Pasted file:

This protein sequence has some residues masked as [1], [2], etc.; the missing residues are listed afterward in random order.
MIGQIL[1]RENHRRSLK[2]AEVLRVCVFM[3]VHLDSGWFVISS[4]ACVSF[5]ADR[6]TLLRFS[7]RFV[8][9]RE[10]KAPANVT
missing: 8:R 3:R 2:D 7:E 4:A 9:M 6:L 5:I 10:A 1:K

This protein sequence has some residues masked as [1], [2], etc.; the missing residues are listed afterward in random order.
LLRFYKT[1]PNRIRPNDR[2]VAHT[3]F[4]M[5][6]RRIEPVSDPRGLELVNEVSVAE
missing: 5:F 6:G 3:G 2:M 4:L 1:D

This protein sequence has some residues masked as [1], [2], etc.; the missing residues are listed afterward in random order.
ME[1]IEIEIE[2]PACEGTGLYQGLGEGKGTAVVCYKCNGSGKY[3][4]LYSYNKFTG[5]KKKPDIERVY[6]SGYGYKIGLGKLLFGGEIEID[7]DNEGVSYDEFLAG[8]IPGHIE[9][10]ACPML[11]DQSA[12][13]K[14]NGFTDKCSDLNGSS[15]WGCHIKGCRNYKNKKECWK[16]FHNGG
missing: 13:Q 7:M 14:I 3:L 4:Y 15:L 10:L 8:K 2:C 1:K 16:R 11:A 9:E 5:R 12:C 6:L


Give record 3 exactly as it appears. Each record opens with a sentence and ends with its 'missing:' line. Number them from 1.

This protein sequence has some residues masked as [1], [2], etc.; the missing residues are listed afterward in random order.
ME[1]IEIEIE[2]PACEGTGLYQGLGEGKGTAVVCYKCNGSGKY[3][4]LYSYNKFTG[5]KKKPDIERVY[6]SGYGYKIGLGKLLFGGEIEID[7]DNEGVSYDEFLAG[8]IPGHIE[9][10]ACPML[11]DQSA[12][13]K[14]NGFTDKCSDLNGSS[15]WGCHIKGCRNYKNKKECWK[16]FHNGG
missing: 13:Q 7:M 14:I 3:L 4:Y 15:L 10:L 8:K 2:C 1:K 16:R 11:A 9:E 5:R 12:C 6:L